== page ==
Scarlet Fever
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Scarlet Fever

(Scarlatina)

En Español (Spanish Version)

Definition

Scarlet fever is a bacterial infection that produces a sore throat , upper respiratory symptoms, and a characteristic rash. It was once a serious childhood ailment, but it is quite treatable today with antibiotics.

Sore Throat Due to Inflammation

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Causes

Scarlet fever is caused by Group A beta-hemolytic Streptococcus pyogenes . This type of bacteria produces a toxin that causes a rash. Scarlet fever usually develops in conjunction with strep throat .

Risk Factors

A risk factor is something that increases your chance of getting a disease or condition.

Risk factors include:

  • Age: 3-15 years old
  • Untreated strep infection
  • Close contact with someone who has an untreated strep infection
  • Overcrowded environments, or close proximity, such as a daycare facility, school, or home

Symptoms

The first signs of strep throat are:

  • A red, swollen throat
  • Fever above 101°F

If strep is diagnosed and treated with antibiotics, the infection may progress to scarlet fever.

Additional symptoms:

  • Vomiting
  • Headache
  • Swollen glands in the neck
  • White or yellow coating on the tongue
  • Bright red tongue ("strawberry tongue")
  • Loss of appetite
  • Abdominal pain
  • Body aches
  • Chills

Rash

Scarlet fever has a characteristic rash. Small red spots usually appear on the neck and chest within 24-48 hours after onset of the illness. This rash will spread quickly over the body to the abdomen, arms, and legs. The rash feels rough, like sand paper, and the redness blanches with pressure. There may also be flushing in the face with paleness around the mouth. Elbows, underarms, and other body crease areas may show red streaks called "Pastia's lines." In 7-10 days, the rash will peel off.

Diagnosis

The doctor will ask about your symptoms and medical history, and perform a physical exam. The doctor will swab the back of your throat for testing. The sample may be sent to a lab for a throat culture or a rapid strep antigen test ("rapid" strep test) may be done in the office.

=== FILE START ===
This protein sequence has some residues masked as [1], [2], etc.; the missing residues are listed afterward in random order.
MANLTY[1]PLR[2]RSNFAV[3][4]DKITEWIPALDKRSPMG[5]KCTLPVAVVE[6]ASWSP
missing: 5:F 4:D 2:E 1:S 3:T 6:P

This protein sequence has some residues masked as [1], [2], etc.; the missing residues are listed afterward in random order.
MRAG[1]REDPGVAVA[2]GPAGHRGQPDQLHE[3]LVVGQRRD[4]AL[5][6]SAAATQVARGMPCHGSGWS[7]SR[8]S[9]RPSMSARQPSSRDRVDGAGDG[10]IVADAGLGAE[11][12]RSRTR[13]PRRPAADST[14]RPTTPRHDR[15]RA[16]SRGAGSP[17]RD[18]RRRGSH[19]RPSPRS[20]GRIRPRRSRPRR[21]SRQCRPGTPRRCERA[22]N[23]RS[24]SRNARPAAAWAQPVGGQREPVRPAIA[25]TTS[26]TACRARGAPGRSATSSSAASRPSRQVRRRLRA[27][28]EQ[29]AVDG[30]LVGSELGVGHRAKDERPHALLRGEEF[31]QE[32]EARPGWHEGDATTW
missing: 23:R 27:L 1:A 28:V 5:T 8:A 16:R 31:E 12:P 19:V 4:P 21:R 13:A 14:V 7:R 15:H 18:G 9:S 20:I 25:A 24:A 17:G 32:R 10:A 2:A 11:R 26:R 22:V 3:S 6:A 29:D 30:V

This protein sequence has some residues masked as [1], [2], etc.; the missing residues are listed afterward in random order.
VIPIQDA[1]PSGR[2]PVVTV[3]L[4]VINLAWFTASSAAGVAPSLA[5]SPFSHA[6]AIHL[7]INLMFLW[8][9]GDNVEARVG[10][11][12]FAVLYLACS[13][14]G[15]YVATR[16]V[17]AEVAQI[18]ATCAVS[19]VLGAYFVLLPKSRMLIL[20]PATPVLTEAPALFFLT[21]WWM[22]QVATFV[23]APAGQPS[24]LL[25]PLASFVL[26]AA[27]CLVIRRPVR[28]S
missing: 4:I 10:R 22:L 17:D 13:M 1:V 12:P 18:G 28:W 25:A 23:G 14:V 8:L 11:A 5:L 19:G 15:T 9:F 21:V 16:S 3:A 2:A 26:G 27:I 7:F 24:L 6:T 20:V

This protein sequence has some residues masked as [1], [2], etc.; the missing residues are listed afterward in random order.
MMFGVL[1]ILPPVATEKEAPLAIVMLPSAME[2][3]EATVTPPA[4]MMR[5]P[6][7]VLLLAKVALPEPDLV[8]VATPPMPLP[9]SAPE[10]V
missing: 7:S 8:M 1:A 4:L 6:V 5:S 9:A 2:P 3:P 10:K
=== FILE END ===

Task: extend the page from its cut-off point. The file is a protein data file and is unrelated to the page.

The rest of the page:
Treatment

Scarlet fever can be treated with an antibiotic, such as penicillin or amoxicillin. It is usually taken for about 10 days. Erythromycin or azithromycin can be used for those with penicillin allergy. It is important to take all the prescribed medication to prevent recurrence or complications. People with an active strep infection are usually contagious until the antibiotic has been taken for at least 24 hours.

In rare cases, untreated strep throat infection may cause:

Prevention

Steps to prevent scarlet fever include:

  • Get early treatment for strep infections, including strep throat.
  • Do not return to school or work until you have taken your antibiotic at least 24 hours or your provider has given you approval.
  • Avoid contact with people who have untreated strep infections.
  • Do not share cups, utensils, towels, bed linen, or personal items with infected people.
  • Wash your hands often, especially after touching someone who may have an infection.
  • Several vaccines are currently under development.

RESOURCES:

American Academy of Family Physicians
http://www.aafp.org

The Nemours Foundation
http://www.kidshealth.org

CANADIAN RESOURCES:

AboutKidsHealth
http://www.aboutkidshealth.ca/

Canadian Family Physician
http://www.cfpc.ca/cfp/

References:

Behrman RE, Kliegman RM, Jenson HB, eds. Nelson Textbook of Pediatrics . 17th ed. Philadelphia, PA: Saunders; 2004.

Cecil RL, Goldman L, Bennett JC. Cecil Textbook of Medicine . 21st ed. Philadelphia, PA: WB Saunders Company; 2000.

Jaggi P, Shulman ST. Group A streptococcal infections. Pediatrics in Review . 2006;27:99-104.

Kleigman RM, Behrman RE, Jenson HB, Stanton BF, eds. Nelson Textbook of Pediatrics. 18th ed. Philadelphia PA: Saunders; 2007.

McKinnon HD Jr, Howard T. Evaluating the febrile patient with a rash. Am Fam Physician . 2000;62:804.

Pediatrics, scarlet fever. eMedicine Journal . 2001 Jun 8.

Scarlet fever. DynaMed website. Available at: http://www.dynamicmedical.com/dynamed.nsf . Accessed October 20, 2005.



Last reviewed December 2007 by Kari Kassir, MD

Please be aware that this information is provided to supplement the care provided by your physician. It is neither intended nor implied to be a substitute for professional medical advice. CALL YOUR HEALTHCARE PROVIDER IMMEDIATELY IF YOU THINK YOU MAY HAVE A MEDICAL EMERGENCY. Always seek the advice of your physician or other qualified health provider prior to starting any new treatment or with any questions you may have regarding a medical condition.


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